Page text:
Complete Guide On Preparing for an Emergency Cat Kit
Cats are curious animals, and often they get themselves in a bad situation.
Additional, emergencies happen when we least expect them. Whether you frequently travel with your cat or you prefer to stay home, being prepared for anything is part of being a responsible cat owner.
An emergency cat kit will ensure that your cat stays safe no matter what happens. Emergencies can include natural disasters like fires, hurricanes, and earthquakes. But they also include things like blackouts, floods, or even riots.
When these types of things happen, your level of preparation can make a huge difference to the health and safety of your cat. Here is how you can assemble your own emergency cat kit.
Preparing an Emergency Cat Kit
Before you begin preparing your emergency cat kit, you should lay the groundwork. This means checking that your cat has a way to be identified. This could be a microchip, collar, or waterproof pouch with your address and phone number.
You should also know where you would take your cat if an emergency were to happen. Your vet may have boarding recommendations or know of an emergency animal care center.
Once you've sorted out these basic things, it's time to prepare your emergency cat kit. Here's what you need:
If you're in a situation where you are required to urgently exit the house, grab your keys and get out the door, all of this information needs to be in one place. You'll need:
- Any prescriptions for your cat
- Emergency phone numbers
- Vaccination records
- Address for the nearest vet or animal emergency center
If you need to evacuate or suddenly get your cat to a vet, this is crucial. It's important that you get your cat used to the carrier well in advance. You may need to begin training your cat so that they feel comfortable in the cat carrier and don't get scared and anxious.
Once you have a sturdy, reliable cat carrier, leave it in a room where your cat likes to spend time. Add some of your cat's favorite snacks, toys, or a blanket to the carrier, so your cat will associate it with positive things.
Cat Harness and Leash
Even if your cat doesn't usually use a leash, this should be part of your emergency cat kit. If you get evacuated, you may not have a secure place for your cat to leave the carrier and get some exercise and fresh air.
By investing in a harness and leash, you'll ensure that your cat will still have the freedom to move around frequently, go to the bathroom, and get some exercise.
Food and Water
Food and water should be the staples of any good emergency cat kit. Keep in mind that during some natural disasters, you may not be able to find clean drinking water. During earthquakes, for example, pipes are often broken, and water sources are sometimes contaminated.
You'll need at least three days worth of bottled water and food for every cat you have. If you have room, a week would be preferable. Be sure to use the same food that your cat usually eats to give them a sense of stability and so they won't get an upset stomach.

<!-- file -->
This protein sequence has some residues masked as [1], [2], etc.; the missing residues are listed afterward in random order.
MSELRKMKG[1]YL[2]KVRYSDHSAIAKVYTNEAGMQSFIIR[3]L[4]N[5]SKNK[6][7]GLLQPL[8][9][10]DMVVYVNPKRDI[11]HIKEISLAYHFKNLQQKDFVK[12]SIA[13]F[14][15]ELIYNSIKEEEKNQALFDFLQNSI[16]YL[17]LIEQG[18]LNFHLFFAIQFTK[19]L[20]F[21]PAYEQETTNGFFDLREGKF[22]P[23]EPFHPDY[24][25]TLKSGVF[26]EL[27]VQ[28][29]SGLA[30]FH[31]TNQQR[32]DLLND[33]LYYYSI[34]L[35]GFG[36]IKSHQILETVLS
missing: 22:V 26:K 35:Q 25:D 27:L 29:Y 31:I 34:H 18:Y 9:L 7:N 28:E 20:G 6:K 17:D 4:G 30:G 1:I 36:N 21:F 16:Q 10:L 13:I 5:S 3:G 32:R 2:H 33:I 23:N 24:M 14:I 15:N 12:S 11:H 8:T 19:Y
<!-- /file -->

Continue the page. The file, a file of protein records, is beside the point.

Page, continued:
The water and food in your emergency cat kit should be replaced once a year, so it stays fresh.
It's helpful to have your cat's prescription in the event of an emergency. But you may also want to keep an emergency supply of any medication your cat has in case you can't get that prescription filled.
Talk to your vet and see if you can get some extra medication for your emergency kit. If you often travel with your cat and accidentally lose some medication or your cat gets sick, you'll be ready with a backup.
First Aid Supplies
Essential tools in any emergency cat kit should include:
- Triple antibiotic ointment
- Sanitary gloves
- Nail clippers (stressed-out cats tend to scratch)
- Hand sanitizing wipes
- Adhesive tape
- Cotton balls
- A pack of tissue
- Ice pack
- Portable litter and litter box
When a cat's gotta go, a cat's gotta go. And your emergency cat kit will need to ensure your cat can go to the bathroom anywhere.
Make sure you have a litter tray and a scoop. Portable litter boxes are available, but even a small aluminum baking pan can be used if necessary. You'll also need some cat litter, so fill a few zip-lock bags with kitty litter just in case.
Water and Food Bowls
It's great that you've packed food and water in your emergency cat kit, but without a bowl or two, your cat won't be able to eat.
Collapsible food dishes can be bought and used for travel, and they also work well for your emergency kit. They fold up completely flat for easy storage, and can still hold plenty of food and water.
Add a few treats, blankets, and toys. These should be things that your cat loves, so they feel familiar and help keep your cat calm.
You may also want to include a toy your cat hasn't seen before to keep them entertained.
A Backpack or Container
You're going to need somewhere to keep your emergency cat kit, so find a comfortable back pack or sturdy container that you can grab as you walk out the door. If you often travel with your pet, you may want to get a packing cube that you can use in your suitcase.
Check Your Cat Kit Regularly
Now that you've prepared your emergency cat kit, the job isn't finished. You'll need to regularly check your equipment to ensure it's still ready to go in an emergency. Once a year, check that any medications are not expired, the food is still ok to eat, and change the water.
You may also want to continually add to your kit as you find yourself thinking of new things that your cat may need.
Are you prepared for an emergency? Do you have an emergency cat kit? Leave a comment below and let us know your thoughts.